Vascular Plants of North Carolina
Account for Anglestem Primrose-willow - Ludwigia leptocarpa   (Nuttall) Hara
Members of Onagraceae:
Members of Ludwigia with account distribution info or public map:
Google Images
Section 6 » Order Myrtales » Family Onagraceae
Show/Hide Synonym
Author(Nuttall) Hara
DistributionThis is a species mainly found in the Coastal Plain, including the Sandhills region. It also ranges west into the eastern Piedmont, west to Guilford and Anson counties. It formerly was very spotty in the northeastern half of the Coastal Plain, but it is expanding into the northeastern Coastal Plain in the past decade or two, based on numerous photo records on iNaturalist.

This is a Southeastern species found from MD and OK south to the Gulf Coast. However, it is mainly absent from montane regions.
AbundanceClearly increasing in the state in recent years, and now common in the Sandhills region and southeastward to the coast. Locally fairly common in the extreme eastern Piedmont. Uncommon but increasing in the eastern part of the Coastal Plain. Weakley (2018) shows it as not native in the Piedmont of VA and NC; however, it does appear to be native at least in Wake, Chatham, and Anson counties. The website editors believe that this species is now common enough to be ranked as S4 as opposed to the NCNHP's S3 State Rank. Sorrie (2011) calls it "common" in the Sandhills, though his book also covers the region into SC and GA.
HabitatThis species has habitats very similar to other large Ludwigia species -- wet ground of swamp openings, lake and pond margins and shores, marshes, and river banks. Weakley (2018) says "often on logs or tree bases in deep swamps".
PhenologyBlooms from June to September, and fruits shortly after flowering.
IdentificationThis is a rather robust herb, growing erect with a densely pubescent stem and several branches, to about 3 feet tall. The alternate leaves are typical of the genus, being lanceolate to elliptic, about 4-5 inches long and about 1-inch wide, tapered to both ends, but with no obvious petiole. Though the numerous flowers are in leaf axils, this species has very long and slender floral tubes that average about 1.5 inches long, making for a most unusual flower. The flower contains 5-7 bright yellow petals, fairly small and rounded, and the front of the flower is only about 2/3-inch across. (Thus, the flower is much longer than wide at the front). This species should be easy to identify by its very pubescent but non-winged stem, very long floral tubes, and 5-7 yellow petals. A few non-native species can have 5 or more yellow petals, but they do not have long floral tubes. As mentioned above, this species definitely seems to be increasing, perhaps adapting well to beaver ponds, reservoirs, and other pond shores and marshes. It is hoped that in upcoming years, more biologists will conduct field work and/or do more collecting in marshes and other such (non-savanna) wetlands in the northern half of the Coastal Plain, as so little of that is happening in recent years.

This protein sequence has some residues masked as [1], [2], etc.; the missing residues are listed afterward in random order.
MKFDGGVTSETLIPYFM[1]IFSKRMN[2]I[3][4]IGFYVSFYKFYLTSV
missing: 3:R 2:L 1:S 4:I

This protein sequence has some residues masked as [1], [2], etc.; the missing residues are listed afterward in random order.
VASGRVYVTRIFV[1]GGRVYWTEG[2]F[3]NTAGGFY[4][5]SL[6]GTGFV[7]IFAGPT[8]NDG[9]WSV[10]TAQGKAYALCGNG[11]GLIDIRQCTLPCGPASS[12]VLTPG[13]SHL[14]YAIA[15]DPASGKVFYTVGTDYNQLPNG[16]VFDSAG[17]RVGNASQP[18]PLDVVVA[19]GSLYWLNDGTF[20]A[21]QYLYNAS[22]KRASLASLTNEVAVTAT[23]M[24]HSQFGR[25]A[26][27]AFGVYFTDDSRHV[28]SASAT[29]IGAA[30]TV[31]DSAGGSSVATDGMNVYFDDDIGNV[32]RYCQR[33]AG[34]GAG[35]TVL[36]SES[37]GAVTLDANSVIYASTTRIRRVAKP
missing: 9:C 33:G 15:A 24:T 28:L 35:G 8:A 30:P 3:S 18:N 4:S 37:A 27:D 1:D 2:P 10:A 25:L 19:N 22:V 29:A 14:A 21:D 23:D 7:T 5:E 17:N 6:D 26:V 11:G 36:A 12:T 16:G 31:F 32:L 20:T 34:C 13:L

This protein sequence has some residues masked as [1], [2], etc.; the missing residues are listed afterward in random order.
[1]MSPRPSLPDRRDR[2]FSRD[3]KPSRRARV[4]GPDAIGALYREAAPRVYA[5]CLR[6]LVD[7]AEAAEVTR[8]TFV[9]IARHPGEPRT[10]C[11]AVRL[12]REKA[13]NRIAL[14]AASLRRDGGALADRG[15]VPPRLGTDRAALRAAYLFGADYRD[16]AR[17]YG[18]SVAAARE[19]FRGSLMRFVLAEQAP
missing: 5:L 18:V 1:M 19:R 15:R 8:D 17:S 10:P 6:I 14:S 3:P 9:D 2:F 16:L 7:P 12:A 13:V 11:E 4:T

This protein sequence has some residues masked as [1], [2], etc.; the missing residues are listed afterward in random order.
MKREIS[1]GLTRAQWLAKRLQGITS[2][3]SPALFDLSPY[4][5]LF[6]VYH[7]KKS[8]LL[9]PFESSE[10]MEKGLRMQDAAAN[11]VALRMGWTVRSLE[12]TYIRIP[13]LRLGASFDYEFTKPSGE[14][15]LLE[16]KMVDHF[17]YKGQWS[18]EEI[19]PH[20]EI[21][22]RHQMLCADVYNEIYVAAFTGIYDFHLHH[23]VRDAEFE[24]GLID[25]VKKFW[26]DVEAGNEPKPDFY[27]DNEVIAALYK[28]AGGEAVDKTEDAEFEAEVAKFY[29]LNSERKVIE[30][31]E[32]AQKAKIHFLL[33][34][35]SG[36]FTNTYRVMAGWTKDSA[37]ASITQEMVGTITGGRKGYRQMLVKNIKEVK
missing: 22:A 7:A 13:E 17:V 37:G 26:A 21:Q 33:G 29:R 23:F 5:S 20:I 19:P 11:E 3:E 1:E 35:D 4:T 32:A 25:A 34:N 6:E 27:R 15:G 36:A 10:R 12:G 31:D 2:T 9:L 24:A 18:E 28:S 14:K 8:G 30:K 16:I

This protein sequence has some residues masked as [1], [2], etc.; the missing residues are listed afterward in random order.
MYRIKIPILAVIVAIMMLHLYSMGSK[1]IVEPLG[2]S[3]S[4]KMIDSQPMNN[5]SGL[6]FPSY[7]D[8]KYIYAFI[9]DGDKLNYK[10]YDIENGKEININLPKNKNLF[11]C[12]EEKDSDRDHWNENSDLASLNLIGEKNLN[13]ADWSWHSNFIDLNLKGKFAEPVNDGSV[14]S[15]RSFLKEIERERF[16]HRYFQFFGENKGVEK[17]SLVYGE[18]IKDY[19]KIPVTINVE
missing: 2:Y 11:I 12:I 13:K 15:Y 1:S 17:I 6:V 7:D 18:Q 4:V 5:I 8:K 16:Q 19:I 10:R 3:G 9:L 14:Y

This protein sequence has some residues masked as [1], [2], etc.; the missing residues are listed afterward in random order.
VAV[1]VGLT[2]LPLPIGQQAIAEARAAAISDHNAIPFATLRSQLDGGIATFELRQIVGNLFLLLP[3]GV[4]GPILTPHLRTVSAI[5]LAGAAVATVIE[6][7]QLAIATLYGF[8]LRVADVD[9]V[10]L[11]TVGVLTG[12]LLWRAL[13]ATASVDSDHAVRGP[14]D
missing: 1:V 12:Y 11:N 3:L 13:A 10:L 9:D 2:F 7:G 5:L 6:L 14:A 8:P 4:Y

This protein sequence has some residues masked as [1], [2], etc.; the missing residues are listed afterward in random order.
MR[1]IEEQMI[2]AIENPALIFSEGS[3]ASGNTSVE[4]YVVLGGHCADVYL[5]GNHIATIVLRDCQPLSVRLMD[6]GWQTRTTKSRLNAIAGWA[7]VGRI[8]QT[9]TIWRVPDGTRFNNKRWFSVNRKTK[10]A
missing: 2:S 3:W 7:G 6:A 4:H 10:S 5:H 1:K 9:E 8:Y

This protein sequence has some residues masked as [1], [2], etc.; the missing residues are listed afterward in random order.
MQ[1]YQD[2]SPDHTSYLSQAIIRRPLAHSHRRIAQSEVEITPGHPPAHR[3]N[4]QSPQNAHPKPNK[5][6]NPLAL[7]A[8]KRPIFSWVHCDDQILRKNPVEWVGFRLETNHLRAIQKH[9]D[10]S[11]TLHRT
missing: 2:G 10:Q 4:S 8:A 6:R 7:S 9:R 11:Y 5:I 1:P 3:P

Taxonomic CommentsThis is one of several species formerly placed in the genus Jussiaea.

Other Common Name(s)None
State RankS3 [S4]
Global RankG5
State Status
US Status
USACE-agcpOBL link
USACE-empOBL link
County Map - click on a county to view source of record.
Photo Gallery
photographercommentsphoto_linkcountyobsType
B.A. SorrieFort Bragg, artificial pond, 1990s. CumberlandPhoto_natural

View Mapping Selection Options
Select a source
AllHerbaria
Individual
Website
Select an occurrence type
AllCollection_naturalLiterature_naturalPhoto_naturalSight_natural